Arm and Hand Injuries : Cricket Injuries
When cricketers bat, bowl or field, they can injure their arm or hand. The bare hand and fingers are particularly vulnerable to being hit by a cricket ball. Injuries may include: ligament sprains to the wrist, elbow and finger joints; tendon strains where the muscles are connected to the arm and hand bones; fractures, dislocations and breaks to the bones in the arm, wrist (scaphoid or carpal) or hand (phalanges); and nerve damage that can impact the motor skills of a cricket player such as carpal tunnel syndrome from continual gripping or catching the ball.
Symptoms of Arm and Hand Injuries
Ligament sprains can occur in the wrist joint or elbow regions when the ligament attaching bone is pulled or torn beyond capacity causing the joints to feel unstable with intense pain, swelling, bruising and limited movement. An overstretched tendon during a bowling, batting, or fielding activity, will cause pain and stiffness with inflammation (wrist bursatitis) to the tendon of the arm or hand with bruising. Severe pain, swollen bone protrusion, fast bruising, and inability to use the arm or hand is an indication of bone fracture. Arm or hand numbness with tingling could be nerve damage, such as with carpal tunnel syndrome where pain radiates through the wrist and fingers, sometimes forearm.
Causes of Arm and Hand Injuries
Cricketers sometimes over-extend when hitting or catching the cricket ball. Overstretching or lack of warm-up can injure ligament or tendon in the arm and hand. Insufficient fluid intake and poor diet weaken and tighten muscles. Dislocations also tearing ligaments can result from over-twisting limbs in batting or bowling. Having the hand or arm hit by the hard cricket ball can cause bone fractures and severe bruising. Other causes may be weakness or stress in the bones and muscles due to ill health, repetitive strain injury caused by incorrect cricket exercise technique, and not enough rest during the sport. Incorrect cricket bat grip can cause de Quervain’s tenosynivitis, an inflammation of the synovium sheath of the abductor muscles leading through the wrist.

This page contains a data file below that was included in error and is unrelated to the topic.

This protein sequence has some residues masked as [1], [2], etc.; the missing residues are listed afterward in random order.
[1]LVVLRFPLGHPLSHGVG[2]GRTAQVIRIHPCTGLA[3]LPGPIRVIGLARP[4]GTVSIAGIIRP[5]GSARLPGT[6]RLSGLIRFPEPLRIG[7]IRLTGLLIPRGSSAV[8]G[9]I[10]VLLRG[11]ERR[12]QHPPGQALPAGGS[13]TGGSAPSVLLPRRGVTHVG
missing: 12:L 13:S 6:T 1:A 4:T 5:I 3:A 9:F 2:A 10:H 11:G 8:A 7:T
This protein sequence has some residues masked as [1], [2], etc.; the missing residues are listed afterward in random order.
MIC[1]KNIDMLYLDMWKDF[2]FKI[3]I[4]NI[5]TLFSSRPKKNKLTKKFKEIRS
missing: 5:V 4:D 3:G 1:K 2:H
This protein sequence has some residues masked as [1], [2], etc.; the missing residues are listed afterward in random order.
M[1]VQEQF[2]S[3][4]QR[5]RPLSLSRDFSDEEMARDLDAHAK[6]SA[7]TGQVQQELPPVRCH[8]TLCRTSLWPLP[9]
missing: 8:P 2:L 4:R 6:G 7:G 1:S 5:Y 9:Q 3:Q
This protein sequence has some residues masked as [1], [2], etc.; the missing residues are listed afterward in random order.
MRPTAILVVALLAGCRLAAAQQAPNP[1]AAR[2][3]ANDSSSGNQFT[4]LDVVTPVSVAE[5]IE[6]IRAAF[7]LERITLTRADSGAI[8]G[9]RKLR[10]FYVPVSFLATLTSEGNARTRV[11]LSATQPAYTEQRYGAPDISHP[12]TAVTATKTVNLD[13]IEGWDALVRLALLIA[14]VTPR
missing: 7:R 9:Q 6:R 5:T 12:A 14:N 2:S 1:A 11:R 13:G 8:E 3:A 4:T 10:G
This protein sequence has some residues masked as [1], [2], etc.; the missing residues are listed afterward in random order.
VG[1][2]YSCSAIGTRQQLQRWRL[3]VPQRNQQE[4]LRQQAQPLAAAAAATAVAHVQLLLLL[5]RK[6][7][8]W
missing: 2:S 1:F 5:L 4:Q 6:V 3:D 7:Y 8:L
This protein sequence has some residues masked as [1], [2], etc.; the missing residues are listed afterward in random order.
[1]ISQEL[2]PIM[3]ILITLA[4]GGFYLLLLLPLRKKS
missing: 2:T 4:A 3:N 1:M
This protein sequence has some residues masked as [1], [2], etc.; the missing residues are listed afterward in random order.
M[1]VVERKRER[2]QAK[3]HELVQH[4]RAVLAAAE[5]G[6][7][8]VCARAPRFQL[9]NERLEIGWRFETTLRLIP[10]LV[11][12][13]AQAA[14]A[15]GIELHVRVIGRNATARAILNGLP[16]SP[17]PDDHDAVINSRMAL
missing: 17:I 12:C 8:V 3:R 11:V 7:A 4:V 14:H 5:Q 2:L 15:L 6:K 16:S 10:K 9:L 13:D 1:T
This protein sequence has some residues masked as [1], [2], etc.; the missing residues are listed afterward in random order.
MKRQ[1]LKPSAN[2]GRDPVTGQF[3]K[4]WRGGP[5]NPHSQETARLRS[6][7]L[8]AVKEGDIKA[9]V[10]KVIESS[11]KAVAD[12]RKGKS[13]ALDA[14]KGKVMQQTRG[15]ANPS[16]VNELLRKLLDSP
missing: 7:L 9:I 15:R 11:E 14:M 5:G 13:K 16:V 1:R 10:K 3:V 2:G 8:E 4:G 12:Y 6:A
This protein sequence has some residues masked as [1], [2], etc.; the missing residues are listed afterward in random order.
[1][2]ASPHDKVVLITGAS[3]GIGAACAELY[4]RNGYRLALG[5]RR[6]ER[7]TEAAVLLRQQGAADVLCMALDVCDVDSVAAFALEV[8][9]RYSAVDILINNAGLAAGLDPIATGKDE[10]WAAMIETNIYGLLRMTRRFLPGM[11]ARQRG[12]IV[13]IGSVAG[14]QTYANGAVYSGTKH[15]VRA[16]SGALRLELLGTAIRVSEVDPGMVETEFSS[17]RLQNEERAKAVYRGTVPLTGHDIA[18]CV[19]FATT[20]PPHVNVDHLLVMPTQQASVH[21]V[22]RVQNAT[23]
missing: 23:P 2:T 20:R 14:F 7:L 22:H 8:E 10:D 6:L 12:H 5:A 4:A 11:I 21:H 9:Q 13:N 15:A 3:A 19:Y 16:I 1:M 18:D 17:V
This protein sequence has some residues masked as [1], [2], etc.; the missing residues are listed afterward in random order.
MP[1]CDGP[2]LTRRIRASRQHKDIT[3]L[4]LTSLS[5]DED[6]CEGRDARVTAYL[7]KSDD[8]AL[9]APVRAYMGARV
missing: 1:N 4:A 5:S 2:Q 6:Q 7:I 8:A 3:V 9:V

Medical Treatment of Arm and Hand Injuries
For all hand and arm injuries, the PRICE method should be applied immediately to contain the injury: stop doing the exercise activity, rest the arm and hand, wrap the injured site with ice or cold wet cloth, support the arm or hand with a bandage, wrap or tape, and try to elevate the arm to reduce swelling. An anti-inflammatory can be used to treat pain, but a medical professional should be seen to examine the injury, particularly when cricketers are so dependent on using their arms and hands for the sport.
If the medical doctor suspects either tendon rupture, ligament tear, nerve damage, bone dislocation or fracture, an X-ray, ultrasound scan, or MRI may be needed to identify exact damage and possible treatments. If severe damage to the arm or hand is identified, then steroid treatment or surgery may be required.
Preventing Arm and Hand Injuries
A hand wrap can be used to support and protect the wrist joint and thumb from sprains and fractures, especially when catching the cricket ball. Wrist braces and arm strings may also help. If you are a budding Tamim Iqbal and want to reduce injury to arm or hand, it is best to seek rehabilitative advice from a trained cricket sports professional or physiotherapist for exercise technique and a diet plan conducive to playing regular cricket.
- Arm and Hand Injuries
- Foot and Ankle Injuries
- Head and Neck Injuries
- Groin and Hip Injuries
- Knee and Thigh Injuries
- Shin and Calf Injuries
- Shoulder Injuries
- Trunk and Back Injuries